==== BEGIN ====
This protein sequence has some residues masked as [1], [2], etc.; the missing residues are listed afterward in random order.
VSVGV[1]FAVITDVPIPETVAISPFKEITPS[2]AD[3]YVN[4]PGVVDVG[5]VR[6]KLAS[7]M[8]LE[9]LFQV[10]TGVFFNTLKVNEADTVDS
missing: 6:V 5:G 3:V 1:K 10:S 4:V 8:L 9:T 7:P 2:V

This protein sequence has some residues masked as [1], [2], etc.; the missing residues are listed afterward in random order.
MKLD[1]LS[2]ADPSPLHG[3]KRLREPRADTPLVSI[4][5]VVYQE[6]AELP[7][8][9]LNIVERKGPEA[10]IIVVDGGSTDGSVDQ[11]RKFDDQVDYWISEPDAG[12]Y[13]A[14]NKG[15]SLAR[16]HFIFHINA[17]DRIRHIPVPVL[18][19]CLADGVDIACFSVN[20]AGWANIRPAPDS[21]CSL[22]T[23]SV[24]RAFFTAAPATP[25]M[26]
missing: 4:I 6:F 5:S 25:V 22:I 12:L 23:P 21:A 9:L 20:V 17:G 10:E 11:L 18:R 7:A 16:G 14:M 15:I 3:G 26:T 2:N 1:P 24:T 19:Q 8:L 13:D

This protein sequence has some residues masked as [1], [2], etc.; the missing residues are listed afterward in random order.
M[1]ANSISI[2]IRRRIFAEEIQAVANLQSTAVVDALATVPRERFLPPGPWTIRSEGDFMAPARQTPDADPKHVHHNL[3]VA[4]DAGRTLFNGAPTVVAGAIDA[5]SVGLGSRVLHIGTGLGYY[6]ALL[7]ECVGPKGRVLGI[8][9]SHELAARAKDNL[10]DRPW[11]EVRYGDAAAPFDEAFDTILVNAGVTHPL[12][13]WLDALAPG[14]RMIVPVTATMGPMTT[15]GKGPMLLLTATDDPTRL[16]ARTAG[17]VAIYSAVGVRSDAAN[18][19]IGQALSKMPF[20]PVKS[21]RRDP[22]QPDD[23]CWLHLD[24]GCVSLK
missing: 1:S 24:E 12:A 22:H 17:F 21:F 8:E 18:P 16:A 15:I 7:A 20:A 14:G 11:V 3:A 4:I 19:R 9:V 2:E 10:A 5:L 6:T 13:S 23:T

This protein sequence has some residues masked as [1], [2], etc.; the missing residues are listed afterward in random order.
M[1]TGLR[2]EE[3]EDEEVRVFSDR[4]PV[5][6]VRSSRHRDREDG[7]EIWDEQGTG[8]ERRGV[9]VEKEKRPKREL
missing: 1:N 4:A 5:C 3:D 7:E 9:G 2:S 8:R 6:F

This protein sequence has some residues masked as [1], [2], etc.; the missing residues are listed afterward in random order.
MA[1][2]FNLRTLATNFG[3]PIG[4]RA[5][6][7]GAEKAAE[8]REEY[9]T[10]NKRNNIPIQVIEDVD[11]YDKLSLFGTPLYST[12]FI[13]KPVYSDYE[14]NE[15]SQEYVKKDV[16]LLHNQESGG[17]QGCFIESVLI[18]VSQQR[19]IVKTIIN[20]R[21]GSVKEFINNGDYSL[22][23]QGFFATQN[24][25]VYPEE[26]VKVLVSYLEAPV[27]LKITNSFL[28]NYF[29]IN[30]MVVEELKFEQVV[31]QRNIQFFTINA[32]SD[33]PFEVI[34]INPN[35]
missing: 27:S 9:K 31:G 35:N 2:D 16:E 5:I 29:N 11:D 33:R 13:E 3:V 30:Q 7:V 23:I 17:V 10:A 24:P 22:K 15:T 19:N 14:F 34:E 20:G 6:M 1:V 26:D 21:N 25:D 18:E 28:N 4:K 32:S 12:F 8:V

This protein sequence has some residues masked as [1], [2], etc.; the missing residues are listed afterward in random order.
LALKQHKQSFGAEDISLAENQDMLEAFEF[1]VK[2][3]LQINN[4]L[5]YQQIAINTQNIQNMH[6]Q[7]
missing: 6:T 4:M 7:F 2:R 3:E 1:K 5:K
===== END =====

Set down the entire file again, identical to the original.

This protein sequence has some residues masked as [1], [2], etc.; the missing residues are listed afterward in random order.
VSVGV[1]FAVITDVPIPETVAISPFKEITPS[2]AD[3]YVN[4]PGVVDVG[5]VR[6]KLAS[7]M[8]LE[9]LFQV[10]TGVFFNTLKVNEADTVDS
missing: 6:V 5:G 3:V 1:K 10:S 4:V 8:L 9:T 7:P 2:V

This protein sequence has some residues masked as [1], [2], etc.; the missing residues are listed afterward in random order.
MKLD[1]LS[2]ADPSPLHG[3]KRLREPRADTPLVSI[4][5]VVYQE[6]AELP[7][8][9]LNIVERKGPEA[10]IIVVDGGSTDGSVDQ[11]RKFDDQVDYWISEPDAG[12]Y[13]A[14]NKG[15]SLAR[16]HFIFHINA[17]DRIRHIPVPVL[18][19]CLADGVDIACFSVN[20]AGWANIRPAPDS[21]CSL[22]T[23]SV[24]RAFFTAAPATP[25]M[26]
missing: 4:I 6:F 5:S 25:V 22:I 12:L 23:P 21:A 9:L 20:V 17:G 10:E 11:L 18:R 7:A 16:G 14:M 15:I 3:G 26:T 2:N 1:P 24:T 19:Q 8:L 13:D

This protein sequence has some residues masked as [1], [2], etc.; the missing residues are listed afterward in random order.
M[1]ANSISI[2]IRRRIFAEEIQAVANLQSTAVVDALATVPRERFLPPGPWTIRSEGDFMAPARQTPDADPKHVHHNL[3]VA[4]DAGRTLFNGAPTVVAGAIDA[5]SVGLGSRVLHIGTGLGYY[6]ALL[7]ECVGPKGRVLGI[8][9]SHELAARAKDNL[10]DRPW[11]EVRYGDAAAPFDEAFDTILVNAGVTHPL[12][13]WLDALAPG[14]RMIVPVTATMGPMTT[15]GKGPMLLLTATDDPTRL[16]ARTAG[17]VAIYSAVGVRSDAAN[18][19]IGQALSKMPF[20]PVKS[21]RRDP[22]QPDD[23]CWLHLD[24]GCVSLK
missing: 1:S 24:E 12:A 22:H 17:F 21:F 8:E 18:P 16:A 15:I 7:A 20:A 14:G 11:V 3:A 4:I 19:R 9:V 2:E 10:A 5:L 6:T 13:S 23:T

This protein sequence has some residues masked as [1], [2], etc.; the missing residues are listed afterward in random order.
M[1]TGLR[2]EE[3]EDEEVRVFSDR[4]PV[5][6]VRSSRHRDREDG[7]EIWDEQGTG[8]ERRGV[9]VEKEKRPKREL
missing: 1:N 4:A 5:C 3:D 7:E 9:G 2:S 8:R 6:F

This protein sequence has some residues masked as [1], [2], etc.; the missing residues are listed afterward in random order.
MA[1][2]FNLRTLATNFG[3]PIG[4]RA[5][6][7]GAEKAAE[8]REEY[9]T[10]NKRNNIPIQVIEDVD[11]YDKLSLFGTPLYST[12]FI[13]KPVYSDYE[14]NE[15]SQEYVKKDV[16]LLHNQESGG[17]QGCFIESVLI[18]VSQQR[19]IVKTIIN[20]R[21]GSVKEFINNGDYSL[22][23]QGFFATQN[24][25]VYPEE[26]VKVLVSYLEAPV[27]LKITNSFL[28]NYF[29]IN[30]MVVEELKFEQVV[31]QRNIQFFTINA[32]SD[33]PFEVI[34]INPN[35]
missing: 27:S 9:K 31:G 35:N 2:D 16:E 5:I 29:N 11:D 33:R 13:E 3:V 30:Q 7:V 23:I 17:V 10:A 24:P 22:K 15:T 19:N 14:F 34:E 20:G 6:M 1:V 26:D 21:N 25:D 18:E 28:N 4:K 32:S 12:F 8:V

This protein sequence has some residues masked as [1], [2], etc.; the missing residues are listed afterward in random order.
LALKQHKQSFGAEDISLAENQDMLEAFEF[1]VK[2][3]LQINN[4]L[5]YQQIAINTQNIQNMH[6]Q[7]
missing: 6:T 4:M 7:F 2:R 3:E 1:K 5:K